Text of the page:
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THE NUTHATCH, OR NUTJOBBER,
Is less than a chaffinch. The head, neck, and beak are of an ash colour; the sides under the wings red; the throat and breast of a pale yellow; the chin is white, and the feathers under the tail are red, with white tips. He feeds upon nuts, which he hoards in the hollow of a tree: it is pleasing to see this bird fetch a nut out of the hole, place it fast in a chink, and, standing above it with his head downwards, striking it with all his might, break the shell, and catch up the kernel. He feeds also upon flies and other small insects. The hen is so attached to her covey, that, when disturbed from her nest, she flutters about the head of the depredator, and hisses like a snake. These are shy and solitary birds, and, like the woodpecker, they frequent woods, and run up and down the trees with surprising facility. They often move their tail in the manner of the wagtail. They do not migrate, but during the winter they approach nearer to inhabited places, and are sometimes seen in orchards and gardens. The female lays her eggs in holes of trees, frequently in those which have been deserted by the woodpecker. The young ones are said to afford a very delicate food.
MAKE a family of themselves. They are dispersed through most countries of the globe. They feed chiefly on insects, in search of which they run up and down the stems and branches of trees. The Wall Creeper, or Spider Catcher, is larger than a house sparrow. He has a long, slender, black bill; the head, neck, and back are of an ash colour; the breast white; the wings a compound of lead colour and red. He is a brisk and cheerful bird, and has a pleasant note. He builds his nest in the holes of trees.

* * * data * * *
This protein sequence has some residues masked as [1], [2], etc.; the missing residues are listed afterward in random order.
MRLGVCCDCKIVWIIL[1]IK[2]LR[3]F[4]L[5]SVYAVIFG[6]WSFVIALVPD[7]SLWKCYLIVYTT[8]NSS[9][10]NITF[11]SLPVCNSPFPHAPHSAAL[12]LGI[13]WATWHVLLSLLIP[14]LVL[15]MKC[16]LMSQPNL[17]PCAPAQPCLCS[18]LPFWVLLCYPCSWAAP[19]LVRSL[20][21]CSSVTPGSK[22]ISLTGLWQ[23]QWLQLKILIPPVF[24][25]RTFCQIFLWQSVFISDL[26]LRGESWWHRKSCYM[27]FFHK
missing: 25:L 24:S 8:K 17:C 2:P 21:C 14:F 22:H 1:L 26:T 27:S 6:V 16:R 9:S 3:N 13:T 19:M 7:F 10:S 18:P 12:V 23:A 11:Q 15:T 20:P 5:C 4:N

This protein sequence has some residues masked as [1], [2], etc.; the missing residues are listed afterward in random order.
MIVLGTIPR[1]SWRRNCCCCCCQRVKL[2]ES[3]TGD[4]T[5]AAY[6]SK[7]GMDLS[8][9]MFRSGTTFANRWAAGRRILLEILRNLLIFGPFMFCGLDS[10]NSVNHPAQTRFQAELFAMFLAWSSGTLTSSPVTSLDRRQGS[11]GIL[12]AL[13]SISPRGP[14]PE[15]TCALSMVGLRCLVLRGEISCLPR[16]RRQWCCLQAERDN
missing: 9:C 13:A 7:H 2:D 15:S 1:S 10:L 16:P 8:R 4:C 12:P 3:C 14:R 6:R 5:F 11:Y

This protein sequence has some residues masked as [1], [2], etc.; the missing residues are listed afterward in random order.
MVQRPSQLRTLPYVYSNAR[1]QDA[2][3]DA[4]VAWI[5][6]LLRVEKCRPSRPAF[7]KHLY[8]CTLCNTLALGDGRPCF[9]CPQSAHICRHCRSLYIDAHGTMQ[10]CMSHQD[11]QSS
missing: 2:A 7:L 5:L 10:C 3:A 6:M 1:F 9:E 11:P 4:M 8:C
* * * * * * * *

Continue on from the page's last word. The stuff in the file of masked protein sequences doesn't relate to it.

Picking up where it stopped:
The Ox-eye Creeper is not much bigger than a wren. He has a long, slender, sharp bill. The throat, breast, and belly are white; the head, back, and wings of a fox colour; the middle parts of the wings whitish above the eyes, on each side, is a white spot. It is commonly seen in England, and builds in hollow trees. The smaller the bird, in general, the greater number of eggs the female lays; the number of the Creeper's eggs is sometimes above twenty. It is pleasant to see the Creepers climb up the stem of a tree, with the greatest agility, in search of those small creatures, which, while feeding themselves on smaller ones, become the prey of these little birds. In America the Creeper hatches twice during the summer, and has generally from eighteen to twenty eggs at a time.
Is a small bird, measuring no more than twelve inches from the point of the bill to the end of the tail. The bill is sharp, black, and somewhat bending. The head is adorned with a very beautiful, large, moveable crest, a kind of bright halo, the radiation of which places the head nearly in the centre of a golden circle. This pleasing ornament, which the bird sets up or lets fall at pleasure, is composed of a double row of feathers, reaching from the bill to the nape of the neck, which is of a pale red. The breast is white, with black strokes tending downwards; the wings and back are varied with white and black cross lines. Its food consists chiefly of insects, with the remains of which its nest is sometimes so filled as to become extremely offensive. This beautifully crested bird is not very common in this country. It is a solitary bird, two of them being seldom seen together. In Egypt, where they are very